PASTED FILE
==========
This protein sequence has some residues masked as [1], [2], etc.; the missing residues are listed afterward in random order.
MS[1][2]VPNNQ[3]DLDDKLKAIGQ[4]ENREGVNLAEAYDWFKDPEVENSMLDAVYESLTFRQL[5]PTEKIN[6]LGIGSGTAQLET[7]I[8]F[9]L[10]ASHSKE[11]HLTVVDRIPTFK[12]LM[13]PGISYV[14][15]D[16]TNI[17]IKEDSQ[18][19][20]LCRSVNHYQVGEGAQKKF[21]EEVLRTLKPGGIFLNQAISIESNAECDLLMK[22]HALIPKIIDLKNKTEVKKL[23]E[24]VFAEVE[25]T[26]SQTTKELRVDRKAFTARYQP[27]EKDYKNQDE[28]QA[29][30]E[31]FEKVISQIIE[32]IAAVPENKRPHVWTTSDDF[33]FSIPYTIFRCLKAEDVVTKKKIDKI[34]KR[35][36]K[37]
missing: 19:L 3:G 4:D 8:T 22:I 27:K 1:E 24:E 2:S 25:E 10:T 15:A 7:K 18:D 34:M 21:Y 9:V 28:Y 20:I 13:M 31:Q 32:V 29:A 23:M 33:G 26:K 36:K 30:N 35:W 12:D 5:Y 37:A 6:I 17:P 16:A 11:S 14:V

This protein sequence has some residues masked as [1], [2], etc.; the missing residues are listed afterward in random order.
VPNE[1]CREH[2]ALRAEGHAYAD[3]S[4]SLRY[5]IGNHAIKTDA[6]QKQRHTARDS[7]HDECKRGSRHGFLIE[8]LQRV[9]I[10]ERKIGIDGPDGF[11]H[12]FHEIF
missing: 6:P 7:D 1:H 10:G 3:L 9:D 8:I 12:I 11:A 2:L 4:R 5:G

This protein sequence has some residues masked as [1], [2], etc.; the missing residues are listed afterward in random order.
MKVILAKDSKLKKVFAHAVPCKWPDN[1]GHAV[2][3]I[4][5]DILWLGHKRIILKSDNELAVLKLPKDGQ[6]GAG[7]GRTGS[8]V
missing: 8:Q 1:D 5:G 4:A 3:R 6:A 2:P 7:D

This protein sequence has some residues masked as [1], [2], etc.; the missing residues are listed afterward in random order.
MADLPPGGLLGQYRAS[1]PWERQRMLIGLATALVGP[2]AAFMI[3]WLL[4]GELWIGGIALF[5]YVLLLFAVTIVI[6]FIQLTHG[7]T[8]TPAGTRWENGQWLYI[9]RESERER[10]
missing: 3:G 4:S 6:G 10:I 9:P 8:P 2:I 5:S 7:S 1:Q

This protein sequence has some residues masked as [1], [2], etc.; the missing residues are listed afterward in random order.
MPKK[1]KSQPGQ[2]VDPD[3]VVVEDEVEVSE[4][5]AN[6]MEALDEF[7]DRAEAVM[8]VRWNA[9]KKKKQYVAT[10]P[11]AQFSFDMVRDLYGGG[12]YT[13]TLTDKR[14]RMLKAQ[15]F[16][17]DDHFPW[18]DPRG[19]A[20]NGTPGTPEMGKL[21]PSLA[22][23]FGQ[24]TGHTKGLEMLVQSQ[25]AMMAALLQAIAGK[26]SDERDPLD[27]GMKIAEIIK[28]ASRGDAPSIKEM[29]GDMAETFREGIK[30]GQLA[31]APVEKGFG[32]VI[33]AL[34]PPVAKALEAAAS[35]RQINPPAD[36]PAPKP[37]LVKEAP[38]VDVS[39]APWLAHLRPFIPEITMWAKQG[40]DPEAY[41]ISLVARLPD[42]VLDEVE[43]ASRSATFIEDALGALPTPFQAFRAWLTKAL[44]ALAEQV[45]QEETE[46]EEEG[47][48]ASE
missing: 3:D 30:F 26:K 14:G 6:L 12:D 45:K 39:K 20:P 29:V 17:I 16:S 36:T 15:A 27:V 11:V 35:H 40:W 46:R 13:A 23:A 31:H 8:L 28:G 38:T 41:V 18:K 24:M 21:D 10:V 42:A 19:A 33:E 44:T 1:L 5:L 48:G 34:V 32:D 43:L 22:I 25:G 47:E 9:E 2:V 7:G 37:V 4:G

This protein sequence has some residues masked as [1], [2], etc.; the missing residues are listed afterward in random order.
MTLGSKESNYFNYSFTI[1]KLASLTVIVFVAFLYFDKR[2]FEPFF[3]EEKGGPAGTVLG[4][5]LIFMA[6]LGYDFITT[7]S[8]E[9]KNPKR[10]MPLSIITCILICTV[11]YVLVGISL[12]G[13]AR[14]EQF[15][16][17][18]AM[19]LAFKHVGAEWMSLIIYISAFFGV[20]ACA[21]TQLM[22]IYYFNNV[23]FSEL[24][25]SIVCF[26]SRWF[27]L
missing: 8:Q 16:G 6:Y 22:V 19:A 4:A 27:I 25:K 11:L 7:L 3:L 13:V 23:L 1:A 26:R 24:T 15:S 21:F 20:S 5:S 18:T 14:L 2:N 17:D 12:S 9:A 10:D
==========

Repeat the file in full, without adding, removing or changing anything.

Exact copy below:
This protein sequence has some residues masked as [1], [2], etc.; the missing residues are listed afterward in random order.
MS[1][2]VPNNQ[3]DLDDKLKAIGQ[4]ENREGVNLAEAYDWFKDPEVENSMLDAVYESLTFRQL[5]PTEKIN[6]LGIGSGTAQLET[7]I[8]F[9]L[10]ASHSKE[11]HLTVVDRIPTFK[12]LM[13]PGISYV[14][15]D[16]TNI[17]IKEDSQ[18][19][20]LCRSVNHYQVGEGAQKKF[21]EEVLRTLKPGGIFLNQAISIESNAECDLLMK[22]HALIPKIIDLKNKTEVKKL[23]E[24]VFAEVE[25]T[26]SQTTKELRVDRKAFTARYQP[27]EKDYKNQDE[28]QA[29][30]E[31]FEKVISQIIE[32]IAAVPENKRPHVWTTSDDF[33]FSIPYTIFRCLKAEDVVTKKKIDKI[34]KR[35][36]K[37]
missing: 19:L 3:G 4:D 8:T 22:I 27:K 1:E 24:E 2:S 25:E 10:T 15:A 7:K 18:D 34:M 21:Y 9:V 28:Y 20:I 13:M 31:Q 32:V 29:A 23:M 33:G 26:K 36:K 30:N 35:W 12:D 5:Y 37:A 6:I 17:P 16:A 11:S 14:V

This protein sequence has some residues masked as [1], [2], etc.; the missing residues are listed afterward in random order.
VPNE[1]CREH[2]ALRAEGHAYAD[3]S[4]SLRY[5]IGNHAIKTDA[6]QKQRHTARDS[7]HDECKRGSRHGFLIE[8]LQRV[9]I[10]ERKIGIDGPDGF[11]H[12]FHEIF
missing: 6:P 7:D 1:H 10:G 3:L 9:D 8:I 12:I 11:A 2:L 4:R 5:G

This protein sequence has some residues masked as [1], [2], etc.; the missing residues are listed afterward in random order.
MKVILAKDSKLKKVFAHAVPCKWPDN[1]GHAV[2][3]I[4][5]DILWLGHKRIILKSDNELAVLKLPKDGQ[6]GAG[7]GRTGS[8]V
missing: 8:Q 1:D 5:G 4:A 3:R 6:A 2:P 7:D

This protein sequence has some residues masked as [1], [2], etc.; the missing residues are listed afterward in random order.
MADLPPGGLLGQYRAS[1]PWERQRMLIGLATALVGP[2]AAFMI[3]WLL[4]GELWIGGIALF[5]YVLLLFAVTIVI[6]FIQLTHG[7]T[8]TPAGTRWENGQWLYI[9]RESERER[10]
missing: 3:G 4:S 6:G 10:I 9:P 8:P 2:I 5:S 7:S 1:Q

This protein sequence has some residues masked as [1], [2], etc.; the missing residues are listed afterward in random order.
MPKK[1]KSQPGQ[2]VDPD[3]VVVEDEVEVSE[4][5]AN[6]MEALDEF[7]DRAEAVM[8]VRWNA[9]KKKKQYVAT[10]P[11]AQFSFDMVRDLYGGG[12]YT[13]TLTDKR[14]RMLKAQ[15]F[16][17]DDHFPW[18]DPRG[19]A[20]NGTPGTPEMGKL[21]PSLA[22][23]FGQ[24]TGHTKGLEMLVQSQ[25]AMMAALLQAIAGK[26]SDERDPLD[27]GMKIAEIIK[28]ASRGDAPSIKEM[29]GDMAETFREGIK[30]GQLA[31]APVEKGFG[32]VI[33]AL[34]PPVAKALEAAAS[35]RQINPPAD[36]PAPKP[37]LVKEAP[38]VDVS[39]APWLAHLRPFIPEITMWAKQG[40]DPEAY[41]ISLVARLPD[42]VLDEVE[43]ASRSATFIEDALGALPTPFQAFRAWLTKAL[44]ALAEQV[45]QEETE[46]EEEG[47][48]ASE
missing: 3:D 30:F 26:K 14:G 6:L 12:D 45:K 39:K 20:P 29:V 17:I 16:S 36:T 15:A 27:V 11:V 35:H 40:W 46:R 13:A 23:A 31:H 8:L 28:G 38:T 41:V 18:K 24:M 21:D 10:V 42:A 19:A 33:E 44:T 1:L 5:L 48:G 34:V 32:D 43:L 22:I 25:G 47:E 9:E 2:V 7:G 37:V 4:G

This protein sequence has some residues masked as [1], [2], etc.; the missing residues are listed afterward in random order.
MTLGSKESNYFNYSFTI[1]KLASLTVIVFVAFLYFDKR[2]FEPFF[3]EEKGGPAGTVLG[4][5]LIFMA[6]LGYDFITT[7]S[8]E[9]KNPKR[10]MPLSIITCILICTV[11]YVLVGISL[12]G[13]AR[14]EQF[15][16][17][18]AM[19]LAFKHVGAEWMSLIIYISAFFGV[20]ACA[21]TQLM[22]IYYFNNV[23]FSEL[24][25]SIVCF[26]SRWF[27]L
missing: 8:Q 16:G 6:Y 22:V 19:A 4:A 27:I 25:K 11:L 7:L 3:L 13:V 23:L 1:A 26:R 24:T 15:S 21:F 20:S 5:S 18:T 14:L 2:N 17:D 12:S 9:A 10:D